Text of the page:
Helen Hobbs, MD
Gerald D. Aurbach Award for Outstanding Translational Research
Helen H. Hobbs, MD, received her clinical training at Columbia-Presbyterian Medical Center and the University of Texas Southwestern (UTSW) Medical Center. After completing her endocrinology training and post-doctoral fellowship with Drs. Joseph Goldstein and Michael Brown, she joined the UTSW faculty, rising through the ranks to professor of internal medicine and molecular genetics. She has been an Investigator of the Howard Hughes Medical Institute since 2002.
In 1999, Dr. Hobbs started the Dallas Heart Study, a phenotypically well-characterized, multiethnic, population-based study in Dallas. Together with Jonathan Cohen, she demonstrated how rare and low frequency variants contribute to complex traits in the general population. They showed that low frequency variants in PCSK9 not only lower plasma levels of LDL-cholesterol, but also confer protection from heart disease. This led to the development of anti-PCSK9 antibodies, FDA-approved agents for treatment of hypercholesterolemia. In a similar fashion, she found that mutations in members of the angiopoietin-like family (ANGPTL-3, -4, and -8) lower plasma lipid levels. Anti-ANGPTL3 antibodies are in development for treatment of hypercholesterolemia. More recently, Drs. Hobbs and Cohen have identified sequence differences in two genes, PNPLA3 and TM6SF2, that confer risk for fatty liver disease, a burgeoning health problem.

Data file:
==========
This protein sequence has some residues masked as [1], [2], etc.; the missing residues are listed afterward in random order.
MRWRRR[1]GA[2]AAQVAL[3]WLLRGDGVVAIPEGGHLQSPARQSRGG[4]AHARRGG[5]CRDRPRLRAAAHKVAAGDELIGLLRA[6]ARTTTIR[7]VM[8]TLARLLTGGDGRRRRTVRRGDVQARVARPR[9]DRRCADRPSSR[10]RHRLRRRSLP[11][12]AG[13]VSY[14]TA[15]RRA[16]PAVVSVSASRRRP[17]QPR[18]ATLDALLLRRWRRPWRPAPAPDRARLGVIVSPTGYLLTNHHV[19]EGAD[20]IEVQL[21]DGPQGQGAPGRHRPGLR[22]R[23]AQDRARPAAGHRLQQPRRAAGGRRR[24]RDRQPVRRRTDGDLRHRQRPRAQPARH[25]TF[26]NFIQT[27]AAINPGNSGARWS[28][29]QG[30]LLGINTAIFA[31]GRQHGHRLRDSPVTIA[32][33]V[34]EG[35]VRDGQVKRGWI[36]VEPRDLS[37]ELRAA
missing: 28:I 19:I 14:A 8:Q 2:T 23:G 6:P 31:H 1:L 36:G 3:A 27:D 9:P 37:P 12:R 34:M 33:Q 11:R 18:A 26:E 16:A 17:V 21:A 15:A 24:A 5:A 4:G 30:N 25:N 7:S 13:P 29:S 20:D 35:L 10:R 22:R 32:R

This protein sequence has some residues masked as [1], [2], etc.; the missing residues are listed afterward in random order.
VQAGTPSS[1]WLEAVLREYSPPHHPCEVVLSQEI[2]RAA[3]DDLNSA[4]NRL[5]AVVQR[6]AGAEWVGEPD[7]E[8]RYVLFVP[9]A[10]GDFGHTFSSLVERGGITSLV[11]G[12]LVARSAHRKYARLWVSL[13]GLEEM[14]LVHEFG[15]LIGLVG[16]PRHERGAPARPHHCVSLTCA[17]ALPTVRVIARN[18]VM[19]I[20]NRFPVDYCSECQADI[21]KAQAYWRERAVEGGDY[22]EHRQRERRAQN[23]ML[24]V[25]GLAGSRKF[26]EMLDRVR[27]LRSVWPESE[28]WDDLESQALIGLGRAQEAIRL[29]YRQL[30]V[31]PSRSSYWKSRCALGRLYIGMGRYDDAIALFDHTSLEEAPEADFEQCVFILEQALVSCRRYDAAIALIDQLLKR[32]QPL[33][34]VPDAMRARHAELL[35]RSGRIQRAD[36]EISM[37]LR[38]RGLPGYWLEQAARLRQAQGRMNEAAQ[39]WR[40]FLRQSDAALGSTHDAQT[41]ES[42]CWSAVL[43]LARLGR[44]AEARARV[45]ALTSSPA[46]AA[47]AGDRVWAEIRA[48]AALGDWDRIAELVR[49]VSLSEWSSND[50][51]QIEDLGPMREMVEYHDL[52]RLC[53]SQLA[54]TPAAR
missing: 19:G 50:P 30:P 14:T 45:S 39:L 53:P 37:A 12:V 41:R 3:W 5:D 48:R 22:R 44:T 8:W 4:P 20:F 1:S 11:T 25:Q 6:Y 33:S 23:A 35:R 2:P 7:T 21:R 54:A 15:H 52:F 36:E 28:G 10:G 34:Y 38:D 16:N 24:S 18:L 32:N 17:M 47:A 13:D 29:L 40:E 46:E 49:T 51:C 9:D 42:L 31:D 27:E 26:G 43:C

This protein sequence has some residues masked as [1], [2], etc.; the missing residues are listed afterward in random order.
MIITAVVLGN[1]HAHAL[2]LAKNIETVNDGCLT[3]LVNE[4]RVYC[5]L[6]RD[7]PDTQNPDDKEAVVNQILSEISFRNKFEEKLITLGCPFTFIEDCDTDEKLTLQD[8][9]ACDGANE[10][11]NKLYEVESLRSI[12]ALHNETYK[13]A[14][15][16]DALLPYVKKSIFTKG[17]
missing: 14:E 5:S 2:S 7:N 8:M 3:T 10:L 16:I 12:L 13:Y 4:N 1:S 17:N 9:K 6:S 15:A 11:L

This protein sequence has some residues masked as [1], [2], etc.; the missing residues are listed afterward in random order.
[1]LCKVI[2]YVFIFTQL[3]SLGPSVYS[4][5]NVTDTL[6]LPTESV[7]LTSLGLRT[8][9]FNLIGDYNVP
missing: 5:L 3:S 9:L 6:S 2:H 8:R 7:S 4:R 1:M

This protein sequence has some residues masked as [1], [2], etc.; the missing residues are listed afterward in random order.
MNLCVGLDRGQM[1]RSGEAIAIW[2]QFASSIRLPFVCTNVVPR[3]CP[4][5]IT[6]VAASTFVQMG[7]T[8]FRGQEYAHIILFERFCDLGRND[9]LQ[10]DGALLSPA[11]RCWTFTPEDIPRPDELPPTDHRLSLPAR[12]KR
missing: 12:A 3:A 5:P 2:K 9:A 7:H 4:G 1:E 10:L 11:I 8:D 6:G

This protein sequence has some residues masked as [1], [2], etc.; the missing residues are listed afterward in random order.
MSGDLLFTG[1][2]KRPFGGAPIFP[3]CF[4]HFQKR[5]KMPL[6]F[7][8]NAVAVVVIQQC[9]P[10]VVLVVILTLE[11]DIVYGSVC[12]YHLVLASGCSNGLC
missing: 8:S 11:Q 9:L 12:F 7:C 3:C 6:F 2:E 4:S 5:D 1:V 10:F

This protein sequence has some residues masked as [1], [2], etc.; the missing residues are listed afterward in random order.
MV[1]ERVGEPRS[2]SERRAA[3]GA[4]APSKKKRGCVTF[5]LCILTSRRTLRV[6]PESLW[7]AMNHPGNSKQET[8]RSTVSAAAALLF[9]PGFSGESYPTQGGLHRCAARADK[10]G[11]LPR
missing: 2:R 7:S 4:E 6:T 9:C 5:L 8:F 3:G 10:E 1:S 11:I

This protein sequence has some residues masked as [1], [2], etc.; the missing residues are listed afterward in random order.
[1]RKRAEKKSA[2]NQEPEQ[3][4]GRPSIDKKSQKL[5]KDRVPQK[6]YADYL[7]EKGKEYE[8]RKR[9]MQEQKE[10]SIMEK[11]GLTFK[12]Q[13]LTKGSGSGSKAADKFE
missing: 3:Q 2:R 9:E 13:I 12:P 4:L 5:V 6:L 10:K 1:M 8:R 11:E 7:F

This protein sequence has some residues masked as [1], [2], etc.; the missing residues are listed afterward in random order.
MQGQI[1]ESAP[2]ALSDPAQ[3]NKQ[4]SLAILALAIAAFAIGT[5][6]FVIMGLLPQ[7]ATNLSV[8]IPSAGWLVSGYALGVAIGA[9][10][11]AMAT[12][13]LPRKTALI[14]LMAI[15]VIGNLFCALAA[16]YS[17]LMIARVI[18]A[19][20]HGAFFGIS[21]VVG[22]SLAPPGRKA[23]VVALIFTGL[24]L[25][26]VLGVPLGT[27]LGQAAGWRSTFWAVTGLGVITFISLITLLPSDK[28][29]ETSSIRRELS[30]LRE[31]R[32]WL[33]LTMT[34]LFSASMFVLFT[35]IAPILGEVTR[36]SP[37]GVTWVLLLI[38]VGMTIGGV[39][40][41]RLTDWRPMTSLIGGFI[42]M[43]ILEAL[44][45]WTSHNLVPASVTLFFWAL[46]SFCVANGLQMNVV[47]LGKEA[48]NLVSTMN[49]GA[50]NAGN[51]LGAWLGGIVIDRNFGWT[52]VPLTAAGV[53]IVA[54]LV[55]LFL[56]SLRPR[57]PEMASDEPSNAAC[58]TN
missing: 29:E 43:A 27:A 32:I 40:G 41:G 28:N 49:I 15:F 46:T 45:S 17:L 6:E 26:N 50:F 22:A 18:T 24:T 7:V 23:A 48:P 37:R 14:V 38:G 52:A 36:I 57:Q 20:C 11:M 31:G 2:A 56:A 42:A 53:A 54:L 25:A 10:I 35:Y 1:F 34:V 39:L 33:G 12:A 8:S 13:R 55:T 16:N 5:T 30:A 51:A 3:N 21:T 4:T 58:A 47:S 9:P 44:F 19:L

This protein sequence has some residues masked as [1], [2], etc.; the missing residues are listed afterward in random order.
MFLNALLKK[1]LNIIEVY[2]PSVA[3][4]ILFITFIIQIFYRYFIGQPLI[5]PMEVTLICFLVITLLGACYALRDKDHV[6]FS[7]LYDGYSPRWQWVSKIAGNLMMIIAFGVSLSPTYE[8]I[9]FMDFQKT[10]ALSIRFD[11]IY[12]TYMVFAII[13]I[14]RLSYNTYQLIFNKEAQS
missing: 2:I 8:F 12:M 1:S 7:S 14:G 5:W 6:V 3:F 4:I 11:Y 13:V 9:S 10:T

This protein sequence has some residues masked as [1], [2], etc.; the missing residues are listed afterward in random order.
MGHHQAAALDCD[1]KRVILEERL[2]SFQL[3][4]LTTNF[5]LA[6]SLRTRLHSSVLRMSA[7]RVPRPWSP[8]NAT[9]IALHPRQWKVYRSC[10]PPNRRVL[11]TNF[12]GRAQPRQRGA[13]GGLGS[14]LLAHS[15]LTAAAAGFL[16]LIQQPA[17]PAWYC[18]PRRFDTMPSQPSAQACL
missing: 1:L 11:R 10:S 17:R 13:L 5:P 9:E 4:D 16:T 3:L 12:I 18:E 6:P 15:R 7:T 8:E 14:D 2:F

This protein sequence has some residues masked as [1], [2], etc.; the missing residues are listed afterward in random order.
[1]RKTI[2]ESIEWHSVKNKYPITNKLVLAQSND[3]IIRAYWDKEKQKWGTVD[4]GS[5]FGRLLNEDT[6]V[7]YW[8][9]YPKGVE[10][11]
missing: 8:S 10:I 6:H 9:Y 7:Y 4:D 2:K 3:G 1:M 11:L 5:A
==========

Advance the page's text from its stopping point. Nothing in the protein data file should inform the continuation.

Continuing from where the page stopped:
Importantly, her work created a new strategy using human genetics to identify new therapeutic targets for the treatment of complex cardiovascular and metabolic disorders.
Among Dr. Hobbs’ honors was her election to the National Academy of Medicine in 2004 and National Academy of Sciences in 2007. She received the Breakthrough Prize in Life Sciences and Passano Award (with Jonathan Cohen) in 2016 and the Harrington Prize for Innovation in Medicine in 2018. Dr. Hobbs is recognized for her contributions to the development of new lipid-lowering strategies by identifying genetic variants of large effect in humans. Importantly, her work created a new strategy using human genetics to identify new therapeutic targets for the treatment of complex cardiovascular and metabolic disorders.
Dale Abel, MBBS, MD, PhD, president-elect of the Endocrine Society, is the chair of the Department of Internal Medicine and director of the Fraternal Order of Eagles Diabetes Research Center at the Carver College of Medicine of the University of Iowa, where he holds the John B. Stokes III Chair in Diabetes Research and the François M. Abboud Chair in Internal Medicine. He received the 2012 Gerald D. Aurbach Award for Research.
(Original citation was written by the nominators, Alice Chang, MD, on behalf of Women in Endocrinology.)